Electronic health records: Use, barriers and satisfaction among physicians who care for black and Hispanic patients

Authors

  • Ashish K. Jha MD MPH,

    1. Assistant Professor, Department of Health Policy and Management, Harvard School of Public Health; Division of General Internal Medicine, Brigham and Women's Hospital; The VA Boston Healthcare System; Harvard Medical School, Boston, MA, USA
    Search for more papers by this author
  • David W. Bates MD MSc,

    1. Professor, Department of Health Policy and Management, Harvard School of Public Health; Division of General Internal Medicine, Brigham and Women's Hospital; Harvard Medical School, Boston, MA, USA
    Search for more papers by this author
  • Chelsea Jenter MPH,

    1. Project Manager, Division of General Internal Medicine, Brigham and Women's Hospital, Boston, MA, USA
    Search for more papers by this author
  • E. John Orav PhD,

    1. Associate Professor, Division of General Internal Medicine, Brigham and Women's Hospital; Harvard Medical School, Boston, MA, USA
    Search for more papers by this author
  • Jie Zheng PhD,

    1. Senior Programmer, Department of Health Policy and Management, Harvard School of Public Health, Boston, MA, USA
    Search for more papers by this author
  • Paul Cleary PhD,

    1. Professor, Harvard Medical School, Boston, MA, USA
    Search for more papers by this author
  • Steven R. Simon MD MPH

    1. Associate Professor, Department of Ambulatory Care and Prevention, Harvard Medical School, Boston, MA, USA
    Search for more papers by this author

Dr Ashish K. Jha
Department of Health Policy and Management
Harvard School of Public Health
677 Huntington Avenue
Boston
MA 02115
USA
E-mail: ajha@hsph.harvard.edu

Abstract

Objectives  Electronic health records (EHRs) are a promising tool to improve the quality of health care, although it remains unclear who will benefit from this new technology. Given that a small group of providers care for most racial/ethnic minorities, we sought to determine whether minority-serving providers adopt EHR systems at comparable rates to other providers.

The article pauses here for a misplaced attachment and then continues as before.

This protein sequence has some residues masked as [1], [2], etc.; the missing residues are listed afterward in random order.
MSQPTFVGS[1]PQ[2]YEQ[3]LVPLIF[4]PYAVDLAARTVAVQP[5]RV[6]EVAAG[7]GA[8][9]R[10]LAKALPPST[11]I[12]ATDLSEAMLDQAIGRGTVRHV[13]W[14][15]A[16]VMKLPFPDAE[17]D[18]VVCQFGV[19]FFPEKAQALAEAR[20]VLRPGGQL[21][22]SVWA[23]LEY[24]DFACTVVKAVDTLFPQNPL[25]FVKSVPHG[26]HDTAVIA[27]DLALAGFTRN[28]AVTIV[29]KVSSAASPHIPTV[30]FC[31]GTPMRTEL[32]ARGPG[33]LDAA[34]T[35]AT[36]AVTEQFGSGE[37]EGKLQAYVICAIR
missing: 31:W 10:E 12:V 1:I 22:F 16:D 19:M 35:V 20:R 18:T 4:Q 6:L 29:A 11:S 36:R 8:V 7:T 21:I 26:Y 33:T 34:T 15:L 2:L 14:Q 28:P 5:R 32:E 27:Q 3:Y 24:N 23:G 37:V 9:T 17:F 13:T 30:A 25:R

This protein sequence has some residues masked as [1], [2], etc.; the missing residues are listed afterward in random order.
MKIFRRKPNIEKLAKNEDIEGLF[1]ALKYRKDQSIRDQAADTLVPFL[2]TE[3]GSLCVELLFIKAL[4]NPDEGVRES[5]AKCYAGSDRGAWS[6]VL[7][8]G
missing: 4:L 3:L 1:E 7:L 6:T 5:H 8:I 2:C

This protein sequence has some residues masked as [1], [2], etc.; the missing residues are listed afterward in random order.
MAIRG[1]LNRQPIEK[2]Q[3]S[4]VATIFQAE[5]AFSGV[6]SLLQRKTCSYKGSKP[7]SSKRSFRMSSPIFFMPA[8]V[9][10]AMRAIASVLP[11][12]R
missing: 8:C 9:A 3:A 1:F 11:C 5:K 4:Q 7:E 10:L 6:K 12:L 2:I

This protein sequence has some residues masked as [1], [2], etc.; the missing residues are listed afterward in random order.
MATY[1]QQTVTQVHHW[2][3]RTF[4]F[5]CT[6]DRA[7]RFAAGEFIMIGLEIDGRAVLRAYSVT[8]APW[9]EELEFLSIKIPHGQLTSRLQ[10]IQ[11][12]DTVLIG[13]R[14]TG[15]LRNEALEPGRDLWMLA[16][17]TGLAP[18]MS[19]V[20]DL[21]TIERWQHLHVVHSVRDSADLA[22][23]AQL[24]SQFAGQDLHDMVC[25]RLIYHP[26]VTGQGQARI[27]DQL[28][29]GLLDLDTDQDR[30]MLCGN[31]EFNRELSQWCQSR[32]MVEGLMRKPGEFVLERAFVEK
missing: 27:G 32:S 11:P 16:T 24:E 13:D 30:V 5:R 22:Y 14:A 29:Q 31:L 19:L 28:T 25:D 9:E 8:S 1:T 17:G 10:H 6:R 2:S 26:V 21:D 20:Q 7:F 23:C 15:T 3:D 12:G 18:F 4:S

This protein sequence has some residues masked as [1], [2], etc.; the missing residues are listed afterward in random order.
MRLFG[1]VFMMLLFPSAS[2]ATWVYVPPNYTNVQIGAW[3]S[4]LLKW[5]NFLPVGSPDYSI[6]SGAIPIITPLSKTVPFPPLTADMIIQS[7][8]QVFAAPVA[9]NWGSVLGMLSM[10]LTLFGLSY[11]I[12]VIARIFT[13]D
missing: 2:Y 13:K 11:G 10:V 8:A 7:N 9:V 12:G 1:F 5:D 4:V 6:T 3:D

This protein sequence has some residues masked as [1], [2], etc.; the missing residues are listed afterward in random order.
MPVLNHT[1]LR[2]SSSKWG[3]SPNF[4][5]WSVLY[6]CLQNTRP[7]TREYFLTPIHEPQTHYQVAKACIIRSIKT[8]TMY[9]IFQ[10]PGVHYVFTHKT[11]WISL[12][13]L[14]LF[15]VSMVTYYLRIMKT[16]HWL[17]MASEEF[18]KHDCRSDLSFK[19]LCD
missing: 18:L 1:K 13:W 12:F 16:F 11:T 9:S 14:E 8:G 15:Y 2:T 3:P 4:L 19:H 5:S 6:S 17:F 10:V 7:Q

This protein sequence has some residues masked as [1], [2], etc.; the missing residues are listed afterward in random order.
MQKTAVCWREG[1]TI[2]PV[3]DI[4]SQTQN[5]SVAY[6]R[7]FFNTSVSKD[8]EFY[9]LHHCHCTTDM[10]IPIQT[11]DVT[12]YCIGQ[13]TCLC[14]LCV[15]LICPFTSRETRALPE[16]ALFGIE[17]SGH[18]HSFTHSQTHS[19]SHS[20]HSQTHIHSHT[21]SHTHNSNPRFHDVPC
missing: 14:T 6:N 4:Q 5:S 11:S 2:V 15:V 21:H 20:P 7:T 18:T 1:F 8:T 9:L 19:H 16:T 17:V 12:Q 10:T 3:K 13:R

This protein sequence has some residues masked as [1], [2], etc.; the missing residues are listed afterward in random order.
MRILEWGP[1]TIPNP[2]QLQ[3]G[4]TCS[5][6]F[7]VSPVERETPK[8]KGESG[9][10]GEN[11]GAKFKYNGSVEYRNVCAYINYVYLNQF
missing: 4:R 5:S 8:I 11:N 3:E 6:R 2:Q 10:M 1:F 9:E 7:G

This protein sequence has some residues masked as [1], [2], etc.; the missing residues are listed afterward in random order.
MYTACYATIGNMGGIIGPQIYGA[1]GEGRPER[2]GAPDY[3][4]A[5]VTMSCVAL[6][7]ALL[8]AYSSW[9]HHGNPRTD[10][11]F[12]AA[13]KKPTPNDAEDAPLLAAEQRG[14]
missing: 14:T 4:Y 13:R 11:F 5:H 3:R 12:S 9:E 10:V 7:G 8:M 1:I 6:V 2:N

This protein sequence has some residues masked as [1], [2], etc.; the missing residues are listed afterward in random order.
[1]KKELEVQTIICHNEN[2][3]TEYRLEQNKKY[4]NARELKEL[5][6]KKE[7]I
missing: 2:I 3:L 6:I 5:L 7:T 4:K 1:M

Methods  We used survey data from stratified random sample of all medical practices in Massachusetts in 2005. We determined rates of EHR adoption, perceived barriers to adoption, and satisfaction with EHR systems.

Results  Physicians who reported patient panels of more than 40% black or Hispanic had comparable levels of EHR adoption than other physicians (27.9% and 21.8%, respectively, P = 0.46). Physicians from minority-serving practices identified financial and other barriers to implementing EHR systems at similar rates, although these physicians were less likely to be concerned with privacy and security concerns of EHRs (47.1% vs. 64.4%, P = 0.01). Finally, physicians from high-minority practices had similar perceptions about the positive impact of EHRs on quality (73.7% vs. 76.6%, P = 0.43) and costs (46.9% vs. 51.5%, P = 0.17) of care.

Conclusions  In a state with a diverse minority population, we found no evidence that minority-serving providers had lower EHR adoption rates, faced different barriers to adoption or were less satisfied with EHRs. Given the importance of ensuring that minority-serving providers have equal access to EHR systems, we failed to find evidence of a new digital divide.

Ancillary